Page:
BE: I ask this question: do you think human beings, as a species, have the capacity for mass, radical change? Or is large-scale change something that must occur organically through evolution? By change, I suppose I’m referring to what you were just talking about–to move away from ego towards selflessness and the embracing of oneness and the interconnectivity of all things.

JK: I don’t know if we’re capable of it or not. I think in some ways you can mark the progress of human evolution by the extent to which we have become capable of the getting outside of the confines of self-interest and ego and beyond that into a genuine care and concern and love for other people, other beings, other presences. As easy as it is to become jaded, I think I’m still fundamentally a very hopeful person. Why write at all if you’re not carrying around some degree of hope? Hope that there’s a reader, hope that there’s a way for human beings to mature and to get beyond the same mistakes that we seem to be making as a species over and over again: namely, killing each other and hating each other and despising each other because of religious or cultural differences or whatever. Obviously, it’s something we need to grow beyond, and there is something of a bit of a clock on it. There is a race against self-destruction that we’re all involved in, whether we realize it or not. I think that there are opposing forces, and it’s a real situation. But I feel hopeful about it. I really do.

BE: James, I feel a new consciousness taking hold on this earth; I really do. I’m very hopeful myself. Just the way in which things work, even in talking to you this morning–it’s amazing the similarity in experience. I played football at Colgate University and also studied under the preeminent Kantian philosopher Joseph Wagner. I, too, felt that intellectual tension, and hearing you articulate that is… I see affirmations everywhere I look these days and it’s really heartening. I wonder, given the intellectual distance you spoke to, and that you’ve traveled since leaving Mississippi, how do you regard the state, the culture, and community in which you grew up, right now, at this point in your life?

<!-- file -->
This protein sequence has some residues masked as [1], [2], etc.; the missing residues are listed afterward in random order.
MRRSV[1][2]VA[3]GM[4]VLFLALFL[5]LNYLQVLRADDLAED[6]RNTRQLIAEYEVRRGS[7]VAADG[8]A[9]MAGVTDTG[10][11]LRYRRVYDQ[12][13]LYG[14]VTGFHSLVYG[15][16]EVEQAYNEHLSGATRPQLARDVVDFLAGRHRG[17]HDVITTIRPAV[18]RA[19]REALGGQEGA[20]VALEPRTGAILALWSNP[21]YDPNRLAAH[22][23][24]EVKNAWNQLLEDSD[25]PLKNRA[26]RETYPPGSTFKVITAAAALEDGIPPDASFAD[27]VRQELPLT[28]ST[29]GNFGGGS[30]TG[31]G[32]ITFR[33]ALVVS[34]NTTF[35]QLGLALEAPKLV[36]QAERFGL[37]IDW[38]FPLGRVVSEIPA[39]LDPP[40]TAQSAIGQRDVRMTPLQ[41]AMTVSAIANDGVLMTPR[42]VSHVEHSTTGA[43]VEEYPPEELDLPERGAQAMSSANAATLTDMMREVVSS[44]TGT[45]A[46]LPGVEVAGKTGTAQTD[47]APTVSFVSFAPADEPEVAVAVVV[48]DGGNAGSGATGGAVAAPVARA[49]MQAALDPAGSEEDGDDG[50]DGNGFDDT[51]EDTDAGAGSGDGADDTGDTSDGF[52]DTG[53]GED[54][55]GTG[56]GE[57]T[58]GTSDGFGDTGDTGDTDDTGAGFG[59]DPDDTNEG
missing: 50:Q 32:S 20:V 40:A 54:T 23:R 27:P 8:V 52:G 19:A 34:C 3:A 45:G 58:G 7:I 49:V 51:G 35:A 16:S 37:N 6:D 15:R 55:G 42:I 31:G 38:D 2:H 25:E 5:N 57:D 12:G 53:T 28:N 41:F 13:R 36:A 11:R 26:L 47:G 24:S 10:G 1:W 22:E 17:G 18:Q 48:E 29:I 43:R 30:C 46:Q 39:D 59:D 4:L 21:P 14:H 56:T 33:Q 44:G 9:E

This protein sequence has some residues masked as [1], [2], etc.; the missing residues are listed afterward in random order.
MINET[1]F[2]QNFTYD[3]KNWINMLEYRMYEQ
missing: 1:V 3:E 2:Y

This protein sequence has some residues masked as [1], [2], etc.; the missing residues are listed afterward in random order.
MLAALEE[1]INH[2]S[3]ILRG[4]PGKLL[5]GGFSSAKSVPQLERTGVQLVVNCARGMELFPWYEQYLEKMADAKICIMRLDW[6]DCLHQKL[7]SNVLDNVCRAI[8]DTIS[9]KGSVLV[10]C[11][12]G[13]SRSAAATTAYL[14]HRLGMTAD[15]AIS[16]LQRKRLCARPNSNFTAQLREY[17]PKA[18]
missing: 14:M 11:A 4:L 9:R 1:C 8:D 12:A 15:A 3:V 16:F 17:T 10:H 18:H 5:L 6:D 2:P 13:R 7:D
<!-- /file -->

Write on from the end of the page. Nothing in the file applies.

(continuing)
JK: Man, you know, on the one hand, I’m very proud of Mississippi; I’m proud of my friends there, of the things they’ve accomplished, whether it’s in writing or in community development. Surely, Mississippi is one of the most fertile places in the world, culturally speaking; in terms of its music, literature. I do think in terms of our history, race relations, we’ve come a really long way–on the one hand. On the other hand, there’s so much that’s difficult to swallow; the governor recently declared April “Confederate Heritage Month”, and I’m appalled, and I would assume that a good number of people in the state are also appalled that he would make this proclamation during Black History Month. It seems to me that “over the top” puts it lightly. I don’t know why I feel so surprised and shocked by this, but I do. I guess, it’s like you’re saying: you want to feel hopeful and you anchor yourself in that hope, and then you see a leader of the state coming out with a position like this. It’s very discouraging. But then, I talk with friends of mine back home, and I see the work they’re doing–building communities of writers and artists of all races and cultures–and I get really hopeful. I think that force is a healthier, a more sustainable one, and, ultimately will be a longer lasting force than the forces that want to proclaim April “Confederate Heritage Month”. I have to really hold on to that hope, because if I don’t, it’s too discouraging and bleak to even contemplate. Beyond what I want to see, what I would prefer to see, I genuinely believe this: that the force of love and tolerance and of mutual embrace is a stronger force. It will win, and there’s going to be some growing pains. I think we’re seeing a lot of that right now across the country, not just in Mississippi. Growing pains are inevitable when people start taking steps toward genuine dialogue. By genuine dialogue, I mean dialogue that requires you to become vulnerable, that requires you to reveal something about yourself, no matter what that revelation presents. There’s a growing pain there, and I think we’re all feeling those growing pains. I think that those growing pains are healthy–it can be healthy if we don’t allow the forces and voices that fear that kind of growth to have the final word. Fortunately for us, words are a business so we’re in pretty good shape. We probably will get the last word, if nothing else.